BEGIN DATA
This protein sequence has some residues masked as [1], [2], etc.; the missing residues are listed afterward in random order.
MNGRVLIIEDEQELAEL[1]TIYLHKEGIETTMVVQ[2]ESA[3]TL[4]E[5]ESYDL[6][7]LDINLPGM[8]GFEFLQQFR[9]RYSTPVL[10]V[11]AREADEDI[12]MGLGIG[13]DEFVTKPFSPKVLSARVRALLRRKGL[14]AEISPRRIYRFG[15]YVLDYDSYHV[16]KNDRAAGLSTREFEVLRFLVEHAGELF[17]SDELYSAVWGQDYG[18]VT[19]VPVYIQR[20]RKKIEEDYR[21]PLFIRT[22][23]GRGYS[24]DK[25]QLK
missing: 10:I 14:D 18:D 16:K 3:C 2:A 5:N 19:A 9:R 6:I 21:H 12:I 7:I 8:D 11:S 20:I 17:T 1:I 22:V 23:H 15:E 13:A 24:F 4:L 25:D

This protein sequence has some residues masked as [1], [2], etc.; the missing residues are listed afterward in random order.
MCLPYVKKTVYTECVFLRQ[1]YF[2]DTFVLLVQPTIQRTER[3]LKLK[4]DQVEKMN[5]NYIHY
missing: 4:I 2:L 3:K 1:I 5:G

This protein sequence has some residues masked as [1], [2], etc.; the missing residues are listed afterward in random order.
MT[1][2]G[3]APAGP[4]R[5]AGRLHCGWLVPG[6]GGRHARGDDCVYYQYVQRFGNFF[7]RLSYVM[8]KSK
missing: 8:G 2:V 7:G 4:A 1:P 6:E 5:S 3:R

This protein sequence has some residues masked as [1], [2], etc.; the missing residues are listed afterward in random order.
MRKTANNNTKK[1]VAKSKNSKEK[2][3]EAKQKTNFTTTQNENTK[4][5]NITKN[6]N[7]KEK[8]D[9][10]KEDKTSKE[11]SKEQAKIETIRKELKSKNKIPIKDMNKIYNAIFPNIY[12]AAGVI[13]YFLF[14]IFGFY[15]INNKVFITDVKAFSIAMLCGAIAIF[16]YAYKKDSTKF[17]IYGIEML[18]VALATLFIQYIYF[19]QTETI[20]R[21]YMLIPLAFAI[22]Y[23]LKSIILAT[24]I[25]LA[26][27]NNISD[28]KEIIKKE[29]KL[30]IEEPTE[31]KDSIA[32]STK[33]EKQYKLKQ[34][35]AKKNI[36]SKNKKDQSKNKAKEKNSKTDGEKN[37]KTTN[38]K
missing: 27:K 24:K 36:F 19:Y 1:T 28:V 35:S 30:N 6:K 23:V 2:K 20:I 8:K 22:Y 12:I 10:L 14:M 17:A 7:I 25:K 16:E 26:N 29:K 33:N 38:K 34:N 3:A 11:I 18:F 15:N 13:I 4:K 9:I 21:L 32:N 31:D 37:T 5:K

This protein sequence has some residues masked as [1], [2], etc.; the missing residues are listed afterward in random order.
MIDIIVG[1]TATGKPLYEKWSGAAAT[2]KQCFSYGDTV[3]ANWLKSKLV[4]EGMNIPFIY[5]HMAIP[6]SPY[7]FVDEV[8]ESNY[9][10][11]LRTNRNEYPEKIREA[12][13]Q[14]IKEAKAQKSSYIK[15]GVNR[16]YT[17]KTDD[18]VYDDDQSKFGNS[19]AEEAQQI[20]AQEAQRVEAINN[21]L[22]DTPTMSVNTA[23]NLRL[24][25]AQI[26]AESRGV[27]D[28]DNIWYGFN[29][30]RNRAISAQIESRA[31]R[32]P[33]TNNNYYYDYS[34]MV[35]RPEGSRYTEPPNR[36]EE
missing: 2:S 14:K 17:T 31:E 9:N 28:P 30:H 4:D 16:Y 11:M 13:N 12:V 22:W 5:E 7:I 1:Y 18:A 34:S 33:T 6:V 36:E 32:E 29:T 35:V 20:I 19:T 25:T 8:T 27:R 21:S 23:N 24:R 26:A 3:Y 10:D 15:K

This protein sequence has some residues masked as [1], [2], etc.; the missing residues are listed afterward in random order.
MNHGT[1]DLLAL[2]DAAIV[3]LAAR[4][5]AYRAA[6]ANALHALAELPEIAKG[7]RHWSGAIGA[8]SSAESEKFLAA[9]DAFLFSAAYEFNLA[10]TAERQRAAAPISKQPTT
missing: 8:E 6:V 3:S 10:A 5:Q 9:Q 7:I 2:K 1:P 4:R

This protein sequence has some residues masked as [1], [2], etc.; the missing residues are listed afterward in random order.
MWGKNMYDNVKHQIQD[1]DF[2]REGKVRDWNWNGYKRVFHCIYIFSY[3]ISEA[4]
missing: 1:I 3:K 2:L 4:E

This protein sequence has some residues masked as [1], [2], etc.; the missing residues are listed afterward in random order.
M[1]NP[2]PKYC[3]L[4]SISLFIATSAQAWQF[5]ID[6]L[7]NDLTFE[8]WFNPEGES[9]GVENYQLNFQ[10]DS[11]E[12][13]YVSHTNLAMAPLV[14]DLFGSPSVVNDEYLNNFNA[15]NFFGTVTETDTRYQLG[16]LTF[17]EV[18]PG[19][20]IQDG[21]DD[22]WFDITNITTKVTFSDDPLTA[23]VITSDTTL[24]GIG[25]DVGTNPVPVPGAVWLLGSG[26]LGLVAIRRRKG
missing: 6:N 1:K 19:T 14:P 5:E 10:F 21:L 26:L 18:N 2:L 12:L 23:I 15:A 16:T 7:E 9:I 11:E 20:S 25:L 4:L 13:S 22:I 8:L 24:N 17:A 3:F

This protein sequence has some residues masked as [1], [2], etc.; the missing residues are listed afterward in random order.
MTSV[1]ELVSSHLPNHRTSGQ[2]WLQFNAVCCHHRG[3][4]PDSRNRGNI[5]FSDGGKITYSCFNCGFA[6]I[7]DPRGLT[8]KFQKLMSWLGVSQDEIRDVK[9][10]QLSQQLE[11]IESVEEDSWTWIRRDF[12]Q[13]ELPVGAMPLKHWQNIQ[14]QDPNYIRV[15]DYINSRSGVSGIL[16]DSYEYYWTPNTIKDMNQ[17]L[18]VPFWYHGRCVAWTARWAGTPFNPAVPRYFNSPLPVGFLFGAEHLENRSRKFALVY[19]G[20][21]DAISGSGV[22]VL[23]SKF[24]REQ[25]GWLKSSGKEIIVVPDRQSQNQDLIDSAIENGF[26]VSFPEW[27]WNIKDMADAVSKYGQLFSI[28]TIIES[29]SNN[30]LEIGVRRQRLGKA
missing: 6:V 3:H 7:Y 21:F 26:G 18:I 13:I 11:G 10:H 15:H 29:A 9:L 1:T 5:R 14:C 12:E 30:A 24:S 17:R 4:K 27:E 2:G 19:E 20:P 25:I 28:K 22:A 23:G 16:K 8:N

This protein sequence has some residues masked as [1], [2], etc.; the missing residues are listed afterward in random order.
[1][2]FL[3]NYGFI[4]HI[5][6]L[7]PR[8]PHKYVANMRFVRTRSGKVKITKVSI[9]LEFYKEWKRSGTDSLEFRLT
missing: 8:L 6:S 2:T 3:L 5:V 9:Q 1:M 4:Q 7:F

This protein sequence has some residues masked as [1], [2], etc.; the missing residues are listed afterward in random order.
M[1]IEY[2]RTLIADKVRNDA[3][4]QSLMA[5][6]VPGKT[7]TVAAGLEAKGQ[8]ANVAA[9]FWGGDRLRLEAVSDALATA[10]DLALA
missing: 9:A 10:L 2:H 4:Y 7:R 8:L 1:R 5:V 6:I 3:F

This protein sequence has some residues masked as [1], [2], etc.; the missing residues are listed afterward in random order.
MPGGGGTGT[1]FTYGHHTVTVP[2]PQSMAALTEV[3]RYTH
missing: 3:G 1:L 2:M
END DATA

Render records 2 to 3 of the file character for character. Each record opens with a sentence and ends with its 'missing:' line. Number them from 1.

This protein sequence has some residues masked as [1], [2], etc.; the missing residues are listed afterward in random order.
MCLPYVKKTVYTECVFLRQ[1]YF[2]DTFVLLVQPTIQRTER[3]LKLK[4]DQVEKMN[5]NYIHY
missing: 4:I 2:L 3:K 1:I 5:G

This protein sequence has some residues masked as [1], [2], etc.; the missing residues are listed afterward in random order.
MT[1][2]G[3]APAGP[4]R[5]AGRLHCGWLVPG[6]GGRHARGDDCVYYQYVQRFGNFF[7]RLSYVM[8]KSK
missing: 8:G 2:V 7:G 4:A 1:P 6:E 5:S 3:R